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Executive Records, Governor J. Millard Tawes, 1959-1967
Volume 82, Volume 2, Page 2   View pdf image (33K)
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do to bring about a lasting peace to a troubled world. What can we
contribute to further the cause of our country in its endeavor to
promote tranquility among the brotherhood of nations? We can, I
think, demonstrate our faith and confidence in the principles upon
which this great republic of ours was founded in 1776. We can, I
think, acknowledge that we, as Americans, have no monopoly on the
natural rights of man in seeking to live in freedom and under just
laws. We can promote the cause of liberty throughout the world by
jealously guarding it here at home; by extending to all people those
rights which our forefathers so rightly declared were inalienable.

In the global conflict that now exists, we are locked in deadly
embrace with an ideology rather than a flesh and blood enemy. This
is a sophisticated war in which we battle against the enslavement of
the mind rather than the body. The future of our State and, indeed,
of our nation depends upon our firm resolve to resist encroachment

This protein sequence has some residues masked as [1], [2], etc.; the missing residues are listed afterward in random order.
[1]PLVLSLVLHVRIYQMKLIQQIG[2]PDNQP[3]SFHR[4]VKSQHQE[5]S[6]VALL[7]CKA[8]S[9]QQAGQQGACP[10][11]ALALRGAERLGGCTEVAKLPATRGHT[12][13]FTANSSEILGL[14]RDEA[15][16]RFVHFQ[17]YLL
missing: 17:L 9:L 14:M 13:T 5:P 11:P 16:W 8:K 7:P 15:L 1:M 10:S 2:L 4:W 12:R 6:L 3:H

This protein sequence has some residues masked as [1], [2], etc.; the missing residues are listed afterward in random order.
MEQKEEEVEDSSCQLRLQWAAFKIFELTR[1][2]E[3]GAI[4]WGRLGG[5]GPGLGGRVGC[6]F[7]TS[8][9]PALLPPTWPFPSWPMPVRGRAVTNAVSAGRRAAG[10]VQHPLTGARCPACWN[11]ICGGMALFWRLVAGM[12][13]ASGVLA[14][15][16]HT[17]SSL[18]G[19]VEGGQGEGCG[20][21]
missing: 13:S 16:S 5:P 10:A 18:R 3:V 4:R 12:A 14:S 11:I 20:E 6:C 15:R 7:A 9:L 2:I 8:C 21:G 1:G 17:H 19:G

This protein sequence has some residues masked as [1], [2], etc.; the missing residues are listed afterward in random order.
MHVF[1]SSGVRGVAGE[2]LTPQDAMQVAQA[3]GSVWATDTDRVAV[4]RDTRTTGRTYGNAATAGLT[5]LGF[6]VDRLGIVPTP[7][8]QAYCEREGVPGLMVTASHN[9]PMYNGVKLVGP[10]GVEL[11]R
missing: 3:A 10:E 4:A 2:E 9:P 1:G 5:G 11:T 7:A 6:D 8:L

from an enemy that is constantly probing, constantly testing, to
determine our will to resist. We can best resist this probing, this
testing, by realizing that our national self interest must at all times
take precedence, that we must stand united before a common enemy.

Each state, regardless of the problems that are peculiar to it, must
realize that it shares a sacred responsibility to promote the interests
of all Americans living within and without its own distinct borders.
We must recognize that as citizens of a nation that epitomizes the
ultimate hopes of mankind, we have an obligation to our fellow men
in nations less fortunate. For in driving the despot's heel from
America, we also assumed the burden of resisting despots in other
nations as well. If, in so doing, this requires us to sacrifice, then let
us sacrifice. If, to promote freedom and justice throughout the world,
we are required to alter traditions, then let us alter traditions. The
world is changing, we cannot afford to be so foolish as not to change
with it. For in so doing, our short range sacrifices contribute to our
obtaining what might best be described as the holy grail of peace.

Our more immediate task, however, is to insure that Maryland con-
tinues to progress in all areas of government. We must continue to
provide for the education of our young people, for the rehabilitation
of our mentally ill, for the care of our older citizens and those not
able to cope with the daily task of earning their bread. We must
rededicate ourselves to the conservation of our natural and human
resources. We must recognize that Maryland is predominantly a
State of urban dwellers with problems that are still far from solution
—problems of traffic and transit, problems of water supply and sewer-


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Executive Records, Governor J. Millard Tawes, 1959-1967
Volume 82, Volume 2, Page 2   View pdf image (33K)
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